The man accused of fatally punching a University of Connecticut student during Spring Weekend 2010 pleaded no contest to manslaughter charges as part of a plea arrangement Friday (July 1) in Rockville Superior Court.
Edi Rapo, 20, of East Hartford, had been facing charges of second-degree manslaughter, tampering with physical evidence, second-degree breach of peace, second-degree issuing a false statement and second-degree forgery.
He was originally offered a plea deal on May 13, but his case was continued to June 3 and again to June 10 to give him time to consider the deal. After the June 10 appearance, Rapo’s case was continued to Friday. According to Rockville Superior Court officials, Rapo’s full sentence will be 10 years, suspended after five-and-a-half years.
He will be on probation for five years under the agreement.
His sentencing is scheduled for Sept. 9, court officials said.
Rapo’s lawyer, William Gerace, said in early June he asked for the judge to become involved in the talks, adding he felt the proposed sentencing range was too broad.
Gerace could not be reached for comment Friday.
Rapo had been accused of fatally punching UConn junior Jafar Karzoun, of Milford, in an altercation April 23, 2010, during Spring Weekend at UConn.
According to court documents, Rapo knocked Karzoun, a management information systems major, unconscious after he punched him in the face, at which point Karzoun fell to the ground and hit his head.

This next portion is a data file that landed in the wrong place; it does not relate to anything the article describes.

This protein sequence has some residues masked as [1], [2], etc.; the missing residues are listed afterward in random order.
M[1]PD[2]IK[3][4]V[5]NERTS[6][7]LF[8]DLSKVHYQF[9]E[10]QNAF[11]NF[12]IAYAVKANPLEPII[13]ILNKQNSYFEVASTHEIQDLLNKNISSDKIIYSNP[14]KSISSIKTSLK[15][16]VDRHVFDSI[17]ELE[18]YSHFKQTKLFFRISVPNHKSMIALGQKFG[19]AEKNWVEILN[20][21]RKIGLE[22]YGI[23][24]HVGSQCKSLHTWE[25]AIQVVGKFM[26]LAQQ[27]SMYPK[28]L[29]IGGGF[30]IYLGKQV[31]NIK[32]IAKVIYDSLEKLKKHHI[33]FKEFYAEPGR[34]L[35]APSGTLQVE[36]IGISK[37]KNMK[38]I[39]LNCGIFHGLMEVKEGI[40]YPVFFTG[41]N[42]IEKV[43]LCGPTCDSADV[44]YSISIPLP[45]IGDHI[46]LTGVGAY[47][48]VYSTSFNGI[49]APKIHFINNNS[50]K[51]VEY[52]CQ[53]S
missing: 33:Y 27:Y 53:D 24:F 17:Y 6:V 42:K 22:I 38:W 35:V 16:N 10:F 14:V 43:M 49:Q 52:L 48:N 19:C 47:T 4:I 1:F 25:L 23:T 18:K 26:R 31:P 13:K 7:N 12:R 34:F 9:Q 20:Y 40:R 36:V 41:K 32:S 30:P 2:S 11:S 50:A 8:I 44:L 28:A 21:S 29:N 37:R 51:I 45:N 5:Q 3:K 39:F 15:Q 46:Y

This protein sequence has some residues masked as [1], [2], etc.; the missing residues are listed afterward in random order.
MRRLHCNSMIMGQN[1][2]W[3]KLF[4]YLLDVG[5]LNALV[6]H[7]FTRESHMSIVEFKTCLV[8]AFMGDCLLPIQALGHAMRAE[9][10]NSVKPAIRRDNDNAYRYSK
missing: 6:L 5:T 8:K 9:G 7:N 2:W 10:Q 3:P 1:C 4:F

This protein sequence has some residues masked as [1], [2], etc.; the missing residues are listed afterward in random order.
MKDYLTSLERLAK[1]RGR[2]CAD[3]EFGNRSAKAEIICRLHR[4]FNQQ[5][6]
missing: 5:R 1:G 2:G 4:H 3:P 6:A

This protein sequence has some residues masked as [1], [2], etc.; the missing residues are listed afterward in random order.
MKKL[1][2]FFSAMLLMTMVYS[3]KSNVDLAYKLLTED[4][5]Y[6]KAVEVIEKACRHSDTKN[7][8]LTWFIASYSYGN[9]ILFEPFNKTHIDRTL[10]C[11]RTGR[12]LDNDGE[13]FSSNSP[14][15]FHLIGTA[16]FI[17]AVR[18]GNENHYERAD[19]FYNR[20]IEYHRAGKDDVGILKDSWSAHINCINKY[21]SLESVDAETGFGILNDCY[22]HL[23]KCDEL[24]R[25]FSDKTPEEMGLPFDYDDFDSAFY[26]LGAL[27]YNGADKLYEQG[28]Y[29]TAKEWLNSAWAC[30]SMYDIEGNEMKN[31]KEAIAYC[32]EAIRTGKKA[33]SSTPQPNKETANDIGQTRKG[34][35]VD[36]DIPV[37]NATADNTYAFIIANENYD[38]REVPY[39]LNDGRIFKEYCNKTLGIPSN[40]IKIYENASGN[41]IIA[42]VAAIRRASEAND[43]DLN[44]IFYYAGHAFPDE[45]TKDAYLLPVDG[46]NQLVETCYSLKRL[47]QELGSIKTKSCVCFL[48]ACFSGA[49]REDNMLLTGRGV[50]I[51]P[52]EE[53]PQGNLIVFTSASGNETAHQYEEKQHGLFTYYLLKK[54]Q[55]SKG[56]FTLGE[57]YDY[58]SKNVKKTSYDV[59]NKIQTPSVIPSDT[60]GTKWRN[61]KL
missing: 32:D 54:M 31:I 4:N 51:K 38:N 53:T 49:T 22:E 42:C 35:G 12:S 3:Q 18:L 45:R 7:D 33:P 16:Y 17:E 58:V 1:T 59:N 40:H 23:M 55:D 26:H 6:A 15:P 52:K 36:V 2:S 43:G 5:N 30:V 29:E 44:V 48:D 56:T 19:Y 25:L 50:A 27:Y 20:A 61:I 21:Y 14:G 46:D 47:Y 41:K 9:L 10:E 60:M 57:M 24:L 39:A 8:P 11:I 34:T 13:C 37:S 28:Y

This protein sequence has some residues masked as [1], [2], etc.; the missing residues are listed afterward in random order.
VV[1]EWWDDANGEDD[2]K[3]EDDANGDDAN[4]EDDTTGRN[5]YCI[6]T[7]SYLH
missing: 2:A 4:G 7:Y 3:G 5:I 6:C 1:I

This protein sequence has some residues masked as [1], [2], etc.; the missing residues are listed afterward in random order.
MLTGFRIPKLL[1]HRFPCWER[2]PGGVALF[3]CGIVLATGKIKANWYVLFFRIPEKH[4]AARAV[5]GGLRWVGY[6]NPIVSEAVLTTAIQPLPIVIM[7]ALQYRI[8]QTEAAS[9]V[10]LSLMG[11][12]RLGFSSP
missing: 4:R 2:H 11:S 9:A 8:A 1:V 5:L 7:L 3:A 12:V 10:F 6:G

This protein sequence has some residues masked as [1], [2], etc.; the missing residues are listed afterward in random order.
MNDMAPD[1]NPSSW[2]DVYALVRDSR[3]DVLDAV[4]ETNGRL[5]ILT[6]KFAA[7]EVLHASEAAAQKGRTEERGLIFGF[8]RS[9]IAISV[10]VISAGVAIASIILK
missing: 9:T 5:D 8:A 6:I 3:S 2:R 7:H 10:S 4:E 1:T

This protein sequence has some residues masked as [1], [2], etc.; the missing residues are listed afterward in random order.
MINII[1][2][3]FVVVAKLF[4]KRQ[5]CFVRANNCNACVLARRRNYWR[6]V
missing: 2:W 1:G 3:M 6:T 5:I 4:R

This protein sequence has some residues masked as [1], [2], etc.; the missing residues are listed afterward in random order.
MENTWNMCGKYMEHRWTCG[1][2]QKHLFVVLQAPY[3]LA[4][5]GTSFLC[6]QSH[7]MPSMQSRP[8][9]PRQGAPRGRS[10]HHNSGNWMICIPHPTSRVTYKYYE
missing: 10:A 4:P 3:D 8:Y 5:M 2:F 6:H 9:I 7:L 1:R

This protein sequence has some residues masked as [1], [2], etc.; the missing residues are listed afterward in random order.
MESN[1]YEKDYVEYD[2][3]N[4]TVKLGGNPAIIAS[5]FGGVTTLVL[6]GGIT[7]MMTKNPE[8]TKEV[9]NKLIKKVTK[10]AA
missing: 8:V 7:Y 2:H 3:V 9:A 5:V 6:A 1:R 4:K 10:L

State police said they found Karzoun unconscious when they responded to a report of an altercation at a pizza restaurant on North Eagleville Road at 1:18 a.m.
Karzoun was first taken to Windham Community Memorial Hospital and was then flown by Life Star helicopter to Hartford Hospital, where he died May 1, 2010.
Karzoun’s family announced in January their intentions to sue the university, claiming it failed to protect Karzoun.
According to the Connecticut Post in early June, Donald Altschuler, the Karzouns’ lawyer, said the family is aware of the terms of the plea deal and supports the offer.
Altschuler could not be reached for comment Friday.
In a letter to UConn, the Karzouns said UConn failed to maintain safety for its students during Spring Weekend.
After Karzoun’s death, UConn took additional steps to address Spring Weekend, which is not sanctioned by the university.
Former President Michael Hogan put together a task force in May 2010, and the task force issued a report in January recommending ways to control Spring Weekend.
The Undergraduate Student Government did not agree to the task force’s recommendation for a one-year moratorium, but town and UConn officials credit many of the recommendations for the down-sized Spring Weekend this April, which also coincided with Easter.
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